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Karen Shakhnazarov: “You either make a movie or you don't make a movie”

A Director General of the Mosfilm Cinema Concern, a film director, a screenwriter, and a producer. In 1975, he graduated from the VGIK department of general stage management. During his studies, he began working at Mosfilm as an assistant director. After graduation, he became a film director of the studio. In 1998, he headed Mosfilm and, until now, he is the Director General and Chairman of the Board of the Cinema Corporate Group. In 2002, he received the title of People's Artist of the Russian Federation.

Olga Bubnova, a TV BRICS correspondent, spoke with Karen Shakhnazarov.

You headed Mosfilm in April 1998. It turns out that you have been heading the largest film company in our country for 21 years. But you work at Mosfilm much longer. You came here as a director in 1975. And what was Mosfilm like, in 1975, when you were just starting your creative career there?

It was completely different. There are two points here: of course, an atmosphere, an creative atmosphere, and there is a technological state.

The technological state of Mosfilm in Soviet times was not quite the best, frankly speaking. In terms of how everything looked like, and in terms of technology. Of course, the Soviet Mosfilm did not have a world-class technology. There were a lot of problems in this regard. With colour and with sound, with recording.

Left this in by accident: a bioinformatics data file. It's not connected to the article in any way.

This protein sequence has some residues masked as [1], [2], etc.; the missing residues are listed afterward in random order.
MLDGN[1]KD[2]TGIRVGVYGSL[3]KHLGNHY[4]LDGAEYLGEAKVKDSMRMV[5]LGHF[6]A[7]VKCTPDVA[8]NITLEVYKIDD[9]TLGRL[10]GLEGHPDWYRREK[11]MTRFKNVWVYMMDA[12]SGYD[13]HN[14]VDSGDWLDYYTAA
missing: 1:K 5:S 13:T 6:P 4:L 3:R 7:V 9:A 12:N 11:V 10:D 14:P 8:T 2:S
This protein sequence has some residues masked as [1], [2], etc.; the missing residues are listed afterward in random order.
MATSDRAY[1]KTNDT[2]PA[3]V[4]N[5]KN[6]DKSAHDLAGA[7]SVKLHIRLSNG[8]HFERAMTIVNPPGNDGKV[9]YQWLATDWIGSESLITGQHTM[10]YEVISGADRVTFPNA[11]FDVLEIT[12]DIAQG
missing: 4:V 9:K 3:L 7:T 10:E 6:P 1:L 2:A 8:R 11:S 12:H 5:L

Today's Mosfilm, from this point of view, I think, is up there with any studio in the world. This is a first-class studio, in terms of technology, in terms of its appearance. But if to speak from the point of view of creativity, then, of course, that Mosfilm, the Soviet one, where I came to, was much more charming. There was a completely different atmosphere. Well, the Soviet cinema was completely different. There was a very creative atmosphere. A very lively atmosphere.

And, in general, the lack of technology was compensated, frankly, by enthusiasm, such a creative activity of all those who worked in the cinema then. This is the difference between Russian cinema and what the Soviet cinema was. Of course, modern Russian cinema, technically, is done much better than the Soviet one. But, from the point of view of creative ideas, of course, it is inferior to the Soviet cinema very much.

So, we are stronger technically but less enthusiastic?

There are less creative ideas. Technically - yes. The thing is that cinema, in general, has two components. Because, after all, cinema, unlike literature and music, is very connected with technology. The equipment is very important, the quality of cameras, the quality of sound recording, the quality of music recording. But there is a second part, a creative one. That is the presence of artistic ideas. In this sense, I would say, modern Russian cinema and Mosfilm has done a lot technological - in general, of a high level. And in no way it is inferior to any cinema. But from the point of view of artistic ideas, the Soviet cinema, of course, was much richer. Why? You can talk on this topic for a long time. But it is true!